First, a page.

Behavior and demographics associated with divorce may have greater effect on children than actual divorce, study says

December 18, 1999

Mothers' Behavior in Adolescence Predicts Behavior of Off-Spring

(Washington, DC)--While divorce is increasingly common, a yet-to-be-answered question is, what is the definitive effect of divorce on children? Do children of divorce experience problems because of the divorce, or was the children's problem behavior present before the marital separation? New research suggests that divorce, in and of itself, does not necessarily lead to children's problem behavior. Rather, mothers' delinquency prior to marriage predicts divorce 14 years in the future and accounts for many of the behavior problems found among children after divorce.

The study, "Delinquent Behavior, Future Divorce or Nonmarital Childbearing, and Externalizing Behavior Among Offspring: A 14-Year Prospective Study," published in the December 1999 issue of the American Psychological Association's Journal of Family Psychology and written by Robert E. Emery, Ph.D., Mary C. Waldron, Ph.D., and Jeffrey Aaron, Ph.D., of the University of Virginia; and Katherine M. Kitzmann, Ph.D., of the University of Memphis, was based on the authors' review of data on 1,204 mothers and their children drawn from the National Longitudinal Survey of Youth (NLSY)ÐChild Sample. The NLSY research began in 1979 and assessed young men and women (ages 14-21) on demographics, education and employment. Various psychological measures were also taken of the participants, including self-reports of delinquent behavior. By 1986, 3,322 of the women in the study had given birth to 5,876 children. Assessments of these children have continued biennially.

The authors found that the female adolescents' delinquent activities in 1980 significantly predicted their divorced status in 1994. Furthermore, the mother's current age, as well as her age when she had her first child, were both related to children's externalizing behavior, such that younger mothers had children who exhibited more behavioral difficulties. Additionally, a mother's delinquent behaviorÐdefined as abusing drugs, being delinquent at school and having contact with the criminal justice systemÐwhile the mother herself was an adolescent, was positively correlated with her age when she had her first child and her poverty status in both 1980 and 1994.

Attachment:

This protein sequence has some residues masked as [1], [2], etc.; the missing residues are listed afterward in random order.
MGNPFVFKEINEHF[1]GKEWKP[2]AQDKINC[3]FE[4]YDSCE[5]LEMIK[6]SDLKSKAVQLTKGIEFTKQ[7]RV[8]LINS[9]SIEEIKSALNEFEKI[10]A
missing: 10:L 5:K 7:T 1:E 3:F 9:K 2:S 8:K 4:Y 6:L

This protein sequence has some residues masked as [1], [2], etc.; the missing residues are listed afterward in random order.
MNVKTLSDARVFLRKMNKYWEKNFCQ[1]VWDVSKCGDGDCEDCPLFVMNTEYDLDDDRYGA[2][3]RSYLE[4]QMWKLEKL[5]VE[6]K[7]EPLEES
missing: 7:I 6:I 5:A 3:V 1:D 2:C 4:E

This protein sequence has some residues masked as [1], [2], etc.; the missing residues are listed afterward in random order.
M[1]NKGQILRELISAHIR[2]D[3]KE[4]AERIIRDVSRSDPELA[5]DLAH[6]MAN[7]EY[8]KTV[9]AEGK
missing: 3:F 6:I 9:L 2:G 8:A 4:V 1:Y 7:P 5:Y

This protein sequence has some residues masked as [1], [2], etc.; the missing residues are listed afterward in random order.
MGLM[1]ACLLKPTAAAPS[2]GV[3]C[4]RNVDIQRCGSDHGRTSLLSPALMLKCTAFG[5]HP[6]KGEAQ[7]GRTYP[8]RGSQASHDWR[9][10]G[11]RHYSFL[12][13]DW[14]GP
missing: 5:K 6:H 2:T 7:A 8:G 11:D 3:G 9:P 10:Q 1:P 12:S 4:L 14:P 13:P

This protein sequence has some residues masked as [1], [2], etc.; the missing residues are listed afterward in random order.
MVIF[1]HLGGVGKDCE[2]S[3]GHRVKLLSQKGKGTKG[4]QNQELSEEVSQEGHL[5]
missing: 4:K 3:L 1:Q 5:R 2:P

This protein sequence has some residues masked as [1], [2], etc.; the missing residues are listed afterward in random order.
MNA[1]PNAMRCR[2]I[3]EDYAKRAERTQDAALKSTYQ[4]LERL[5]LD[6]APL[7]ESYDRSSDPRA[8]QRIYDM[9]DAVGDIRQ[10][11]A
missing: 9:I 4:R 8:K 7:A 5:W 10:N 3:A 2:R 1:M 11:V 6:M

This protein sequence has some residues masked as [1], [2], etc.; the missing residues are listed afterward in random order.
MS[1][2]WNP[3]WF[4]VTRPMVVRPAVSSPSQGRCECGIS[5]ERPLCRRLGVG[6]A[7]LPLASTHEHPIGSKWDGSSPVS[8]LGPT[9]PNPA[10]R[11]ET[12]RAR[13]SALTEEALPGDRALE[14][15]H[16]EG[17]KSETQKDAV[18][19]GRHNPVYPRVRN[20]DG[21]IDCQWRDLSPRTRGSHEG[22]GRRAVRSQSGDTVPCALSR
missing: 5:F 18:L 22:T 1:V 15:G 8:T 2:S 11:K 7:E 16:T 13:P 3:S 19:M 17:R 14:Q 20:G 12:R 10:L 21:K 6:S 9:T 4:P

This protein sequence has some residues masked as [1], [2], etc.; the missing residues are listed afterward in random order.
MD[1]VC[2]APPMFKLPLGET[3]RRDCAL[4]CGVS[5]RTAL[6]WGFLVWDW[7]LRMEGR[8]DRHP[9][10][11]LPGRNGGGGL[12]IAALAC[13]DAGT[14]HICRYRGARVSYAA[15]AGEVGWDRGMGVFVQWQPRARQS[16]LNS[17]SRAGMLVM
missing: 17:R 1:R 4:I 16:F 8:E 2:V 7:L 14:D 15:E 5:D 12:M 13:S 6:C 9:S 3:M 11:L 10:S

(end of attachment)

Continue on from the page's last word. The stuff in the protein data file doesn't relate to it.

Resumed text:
The link between a mother's prior delinquent behavior and her child's present problem behavior (defined as antisocial behavior, anxious or depressed behavior, social withdrawal or engaging in high amounts of parental conflict) remained strong even when the mother's current marital status and other demographic factors were taken into account statistically. Therefore, the authors conclude, parents' personal behavior and personality characteristics have a larger impact on their children's behavior than does their married, never married, or divorced status.

"Parental antisocial behavior is a good candidate among a host of behavioral and personality variables that might lead to nonrandom selection into single parent status and, thereby, explain the association between divorce or nonmarital childbirth and children's behavior problems," write the authors. The authors suggest that there are factors that "predispose families to both divorce and to having troubled children."

The authors, however, point out two potential caveats about the analysis: (1) the absence of data on the fathers of the children, and (2) the fact that the NLSY sample, although a national sample, is heavily weighted toward young parents and their children, which means that the sample is overrepresentative of minority groups, lower income families and teenage mothers.
Article: "Delinquent Behavior, Future Divorce or Nonmartial Childbearing, and Externalizing Behavior Among Offspring: A 14-Year Prospective Study," Journal of Family Psychology, Vol. 13, No. 4.

Full text of the article is available from the APA Public Affairs Office.

Lead author available for interview:

Dr. Robert Emery, Director, Center for Children, Families and the Law
University of Virginia
804 924-0671

The American Psychological Association (APA), in Washington, DC, is the largest scientific and professional organization representing psychology in the United States and is the world's largest association of psychologists. APA's membership includes more than 159,000 researchers, educators, clinicians, consultants and students. Through its divisions in 52 subfields of psychology and affiliations with 59 state, territorial and Canadian provincial associations, APA works to advance psychology as a science, as a profession and as a means of promoting human welfare.

American Psychological Association

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